Ben Johnston's (b. 1926) music has reached a wide and diverse audience, both at home and abroad, without compromising its high seriousness or its depth of philosophic purpose. His music shows the confluence of several traditions of music-making that have flourished within the United States. In the 1950s his output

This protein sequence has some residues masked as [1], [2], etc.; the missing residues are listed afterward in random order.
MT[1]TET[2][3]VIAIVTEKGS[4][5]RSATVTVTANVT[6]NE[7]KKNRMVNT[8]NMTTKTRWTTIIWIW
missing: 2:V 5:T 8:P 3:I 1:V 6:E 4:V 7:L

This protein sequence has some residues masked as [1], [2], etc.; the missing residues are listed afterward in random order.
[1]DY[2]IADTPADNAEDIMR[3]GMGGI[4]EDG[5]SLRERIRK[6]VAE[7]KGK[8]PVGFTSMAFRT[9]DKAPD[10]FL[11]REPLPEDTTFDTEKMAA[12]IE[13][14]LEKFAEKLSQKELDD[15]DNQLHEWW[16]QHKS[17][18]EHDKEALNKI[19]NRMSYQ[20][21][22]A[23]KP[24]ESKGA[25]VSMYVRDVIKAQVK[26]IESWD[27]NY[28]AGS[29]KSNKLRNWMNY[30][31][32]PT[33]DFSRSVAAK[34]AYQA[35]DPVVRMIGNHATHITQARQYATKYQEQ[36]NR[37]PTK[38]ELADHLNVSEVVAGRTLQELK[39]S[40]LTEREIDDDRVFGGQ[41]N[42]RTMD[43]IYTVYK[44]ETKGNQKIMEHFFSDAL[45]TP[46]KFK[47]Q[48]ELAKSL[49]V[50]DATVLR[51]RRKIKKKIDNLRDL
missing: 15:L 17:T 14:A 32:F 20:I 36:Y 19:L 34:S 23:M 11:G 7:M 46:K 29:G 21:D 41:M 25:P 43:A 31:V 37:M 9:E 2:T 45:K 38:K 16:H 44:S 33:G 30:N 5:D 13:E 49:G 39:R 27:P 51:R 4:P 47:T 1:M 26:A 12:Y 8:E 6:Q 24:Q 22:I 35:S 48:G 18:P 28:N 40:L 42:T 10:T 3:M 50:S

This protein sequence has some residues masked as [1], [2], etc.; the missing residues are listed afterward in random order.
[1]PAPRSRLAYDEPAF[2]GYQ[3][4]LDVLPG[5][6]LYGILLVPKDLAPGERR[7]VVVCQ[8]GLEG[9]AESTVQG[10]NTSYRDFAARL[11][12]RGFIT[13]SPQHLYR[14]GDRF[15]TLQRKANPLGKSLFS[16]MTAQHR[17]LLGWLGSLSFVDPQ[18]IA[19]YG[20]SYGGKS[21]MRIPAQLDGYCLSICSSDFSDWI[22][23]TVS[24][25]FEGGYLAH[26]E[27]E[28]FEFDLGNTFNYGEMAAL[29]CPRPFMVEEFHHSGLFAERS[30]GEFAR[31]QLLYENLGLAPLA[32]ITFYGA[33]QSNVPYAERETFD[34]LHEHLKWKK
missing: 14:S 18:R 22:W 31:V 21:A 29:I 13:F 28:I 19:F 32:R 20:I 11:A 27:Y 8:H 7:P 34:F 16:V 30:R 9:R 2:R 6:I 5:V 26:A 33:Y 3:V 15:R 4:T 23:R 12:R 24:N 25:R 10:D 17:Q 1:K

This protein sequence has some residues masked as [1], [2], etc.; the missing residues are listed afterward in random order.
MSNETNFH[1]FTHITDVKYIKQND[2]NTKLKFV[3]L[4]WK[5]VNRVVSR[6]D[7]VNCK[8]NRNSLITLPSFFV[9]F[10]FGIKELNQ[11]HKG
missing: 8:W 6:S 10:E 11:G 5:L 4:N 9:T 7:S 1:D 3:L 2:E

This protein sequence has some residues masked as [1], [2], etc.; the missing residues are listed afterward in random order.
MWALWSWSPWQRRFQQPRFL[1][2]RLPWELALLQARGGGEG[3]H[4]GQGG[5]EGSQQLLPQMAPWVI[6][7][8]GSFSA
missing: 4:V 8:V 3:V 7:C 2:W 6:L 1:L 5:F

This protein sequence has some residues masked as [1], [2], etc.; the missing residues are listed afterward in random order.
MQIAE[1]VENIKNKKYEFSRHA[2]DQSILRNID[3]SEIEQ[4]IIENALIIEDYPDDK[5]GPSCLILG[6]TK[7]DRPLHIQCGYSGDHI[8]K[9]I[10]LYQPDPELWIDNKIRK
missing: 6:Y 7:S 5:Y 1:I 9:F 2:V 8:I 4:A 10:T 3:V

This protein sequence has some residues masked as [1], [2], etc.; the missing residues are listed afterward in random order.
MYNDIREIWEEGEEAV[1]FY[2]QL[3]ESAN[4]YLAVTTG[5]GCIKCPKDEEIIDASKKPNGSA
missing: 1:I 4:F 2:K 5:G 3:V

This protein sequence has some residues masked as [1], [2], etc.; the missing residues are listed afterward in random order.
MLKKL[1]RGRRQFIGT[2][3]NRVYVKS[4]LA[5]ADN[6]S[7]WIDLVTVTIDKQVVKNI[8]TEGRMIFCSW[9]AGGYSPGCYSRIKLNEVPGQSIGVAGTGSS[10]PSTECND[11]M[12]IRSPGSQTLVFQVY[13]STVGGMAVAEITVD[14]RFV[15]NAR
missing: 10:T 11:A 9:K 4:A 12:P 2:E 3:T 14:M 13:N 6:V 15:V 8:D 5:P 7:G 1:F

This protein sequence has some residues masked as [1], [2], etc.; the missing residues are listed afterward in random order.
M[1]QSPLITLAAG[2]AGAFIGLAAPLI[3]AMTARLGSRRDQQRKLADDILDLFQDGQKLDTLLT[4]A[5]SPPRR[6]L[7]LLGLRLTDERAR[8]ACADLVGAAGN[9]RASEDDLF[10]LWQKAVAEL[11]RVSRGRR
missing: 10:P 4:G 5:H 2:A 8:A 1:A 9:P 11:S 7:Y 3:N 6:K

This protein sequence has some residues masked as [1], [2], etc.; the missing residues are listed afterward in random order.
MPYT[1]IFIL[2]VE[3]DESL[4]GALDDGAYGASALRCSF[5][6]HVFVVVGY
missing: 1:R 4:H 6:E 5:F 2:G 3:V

was characterized by the neoclassicism of his teacher Darius Milhaud. In the 1960s he explored serial techniques and, at the end of the decade, indeterminacy. From 1960 onward the overriding technical preoccupation of his music has been its use of just intonation, the tuning system of the music of ancient cultures as well as that of many living traditions worldwide. Johnston is a pioneer in the use of microtones and non-tempered tuning, rationalizing and going beyond Harry Partch's achievements in this domain. His ten string quartets are among the most fascinating collections of work ever produced by an American composer. And yet, like similarly imposing peaks in the American musical landscape-Ives's Universe Symphony, for example, or the Studies for Player Piano of Conlon Nancarrow-these works have, for decades now, remained more known about than known, more talked about than played. All the quartets have been performed in public (with one exception, the immensely difficult String Quartet No. 7), but only four have previously been recorded. The scores have been analyzed by musicologists and theorists fascinated by their fusion of advanced compositional techniques (serialism with just intonation, for example; microtonality with a kind of neoclassical revisionism), but they have been too little heard. The Kepler Quartet's recordings-this disc is the first of a series of three, prepared with Johnston's active support and supervision-offer lively and scrupulously accurate readings that unlock the door to these marvelous pieces. Like Ives and Nancarrow before him, there is the sense that Johnston's time has finally come.
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